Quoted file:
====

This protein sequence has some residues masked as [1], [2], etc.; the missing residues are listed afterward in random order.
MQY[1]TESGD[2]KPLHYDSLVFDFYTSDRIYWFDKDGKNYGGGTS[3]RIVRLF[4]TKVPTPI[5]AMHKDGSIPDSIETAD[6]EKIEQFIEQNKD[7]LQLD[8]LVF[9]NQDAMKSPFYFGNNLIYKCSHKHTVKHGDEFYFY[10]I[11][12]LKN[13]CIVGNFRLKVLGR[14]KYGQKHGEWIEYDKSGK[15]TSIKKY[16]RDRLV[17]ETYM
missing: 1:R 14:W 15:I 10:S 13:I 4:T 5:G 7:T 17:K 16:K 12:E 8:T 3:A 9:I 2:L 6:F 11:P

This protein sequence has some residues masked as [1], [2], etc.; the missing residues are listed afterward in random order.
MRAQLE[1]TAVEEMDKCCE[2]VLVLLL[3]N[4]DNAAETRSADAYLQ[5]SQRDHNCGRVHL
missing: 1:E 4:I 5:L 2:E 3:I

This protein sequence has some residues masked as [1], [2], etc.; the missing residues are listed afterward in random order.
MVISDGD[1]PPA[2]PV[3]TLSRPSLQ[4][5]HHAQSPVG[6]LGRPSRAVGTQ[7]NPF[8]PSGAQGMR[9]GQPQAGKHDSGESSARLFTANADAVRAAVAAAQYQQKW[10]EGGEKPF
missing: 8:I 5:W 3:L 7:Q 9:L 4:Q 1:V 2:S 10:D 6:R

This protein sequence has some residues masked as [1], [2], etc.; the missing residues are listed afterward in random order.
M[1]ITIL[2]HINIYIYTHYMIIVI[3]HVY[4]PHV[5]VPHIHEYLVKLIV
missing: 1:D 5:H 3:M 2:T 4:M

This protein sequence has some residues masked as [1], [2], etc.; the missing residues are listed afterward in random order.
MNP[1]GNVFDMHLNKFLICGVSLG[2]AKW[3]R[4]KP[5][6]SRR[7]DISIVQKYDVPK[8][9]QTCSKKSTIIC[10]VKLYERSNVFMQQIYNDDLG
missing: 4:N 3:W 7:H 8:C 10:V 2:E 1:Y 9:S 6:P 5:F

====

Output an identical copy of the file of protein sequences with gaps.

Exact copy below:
This protein sequence has some residues masked as [1], [2], etc.; the missing residues are listed afterward in random order.
MQY[1]TESGD[2]KPLHYDSLVFDFYTSDRIYWFDKDGKNYGGGTS[3]RIVRLF[4]TKVPTPI[5]AMHKDGSIPDSIETAD[6]EKIEQFIEQNKD[7]LQLD[8]LVF[9]NQDAMKSPFYFGNNLIYKCSHKHTVKHGDEFYFY[10]I[11][12]LKN[13]CIVGNFRLKVLGR[14]KYGQKHGEWIEYDKSGK[15]TSIKKY[16]RDRLV[17]ETYM
missing: 1:R 14:W 15:I 10:S 13:I 4:T 5:G 7:T 17:K 16:K 12:E 8:T 3:A 9:I 2:L 6:F 11:P

This protein sequence has some residues masked as [1], [2], etc.; the missing residues are listed afterward in random order.
MRAQLE[1]TAVEEMDKCCE[2]VLVLLL[3]N[4]DNAAETRSADAYLQ[5]SQRDHNCGRVHL
missing: 1:E 4:I 5:L 2:E 3:I

This protein sequence has some residues masked as [1], [2], etc.; the missing residues are listed afterward in random order.
MVISDGD[1]PPA[2]PV[3]TLSRPSLQ[4][5]HHAQSPVG[6]LGRPSRAVGTQ[7]NPF[8]PSGAQGMR[9]GQPQAGKHDSGESSARLFTANADAVRAAVAAAQYQQKW[10]EGGEKPF
missing: 8:I 5:W 3:L 7:Q 9:L 4:Q 1:V 2:S 10:D 6:R

This protein sequence has some residues masked as [1], [2], etc.; the missing residues are listed afterward in random order.
M[1]ITIL[2]HINIYIYTHYMIIVI[3]HVY[4]PHV[5]VPHIHEYLVKLIV
missing: 1:D 5:H 3:M 2:T 4:M

This protein sequence has some residues masked as [1], [2], etc.; the missing residues are listed afterward in random order.
MNP[1]GNVFDMHLNKFLICGVSLG[2]AKW[3]R[4]KP[5][6]SRR[7]DISIVQKYDVPK[8][9]QTCSKKSTIIC[10]VKLYERSNVFMQQIYNDDLG
missing: 4:N 3:W 7:H 8:C 10:V 2:E 1:Y 9:S 6:P 5:F